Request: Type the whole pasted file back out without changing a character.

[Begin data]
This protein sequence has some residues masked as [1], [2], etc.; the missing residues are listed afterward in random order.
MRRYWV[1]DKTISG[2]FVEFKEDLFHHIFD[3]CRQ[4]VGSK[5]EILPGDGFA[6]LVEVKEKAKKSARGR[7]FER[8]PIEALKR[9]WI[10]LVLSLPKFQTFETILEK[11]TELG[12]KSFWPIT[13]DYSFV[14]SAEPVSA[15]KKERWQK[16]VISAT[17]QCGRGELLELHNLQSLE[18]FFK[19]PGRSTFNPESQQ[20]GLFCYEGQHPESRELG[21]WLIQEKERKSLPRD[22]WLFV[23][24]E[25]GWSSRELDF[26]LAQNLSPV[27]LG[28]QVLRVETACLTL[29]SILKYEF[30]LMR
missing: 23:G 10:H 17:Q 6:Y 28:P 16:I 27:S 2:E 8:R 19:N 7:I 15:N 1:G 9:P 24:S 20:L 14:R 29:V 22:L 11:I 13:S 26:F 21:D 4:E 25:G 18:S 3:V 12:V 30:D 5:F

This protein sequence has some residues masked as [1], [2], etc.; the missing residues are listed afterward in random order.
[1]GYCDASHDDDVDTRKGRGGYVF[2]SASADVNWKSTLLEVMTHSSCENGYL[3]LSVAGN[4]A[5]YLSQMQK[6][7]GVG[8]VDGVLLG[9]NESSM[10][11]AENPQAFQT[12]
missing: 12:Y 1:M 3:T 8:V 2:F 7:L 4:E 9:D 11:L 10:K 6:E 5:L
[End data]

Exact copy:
This protein sequence has some residues masked as [1], [2], etc.; the missing residues are listed afterward in random order.
MRRYWV[1]DKTISG[2]FVEFKEDLFHHIFD[3]CRQ[4]VGSK[5]EILPGDGFA[6]LVEVKEKAKKSARGR[7]FER[8]PIEALKR[9]WI[10]LVLSLPKFQTFETILEK[11]TELG[12]KSFWPIT[13]DYSFV[14]SAEPVSA[15]KKERWQK[16]VISAT[17]QCGRGELLELHNLQSLE[18]FFK[19]PGRSTFNPESQQ[20]GLFCYEGQHPESRELG[21]WLIQEKERKSLPRD[22]WLFV[23][24]E[25]GWSSRELDF[26]LAQNLSPV[27]LG[28]QVLRVETACLTL[29]SILKYEF[30]LMR
missing: 23:G 10:H 17:Q 6:Y 28:P 16:I 27:S 2:E 8:R 19:N 7:I 15:N 1:G 9:P 24:S 20:L 14:R 29:V 22:L 11:I 13:S 26:F 21:D 4:E 25:G 18:S 3:V 12:V 30:D 5:F

This protein sequence has some residues masked as [1], [2], etc.; the missing residues are listed afterward in random order.
[1]GYCDASHDDDVDTRKGRGGYVF[2]SASADVNWKSTLLEVMTHSSCENGYL[3]LSVAGN[4]A[5]YLSQMQK[6][7]GVG[8]VDGVLLG[9]NESSM[10][11]AENPQAFQT[12]
missing: 12:Y 1:M 3:T 8:V 2:F 7:L 4:E 9:D 11:L 10:K 6:E 5:L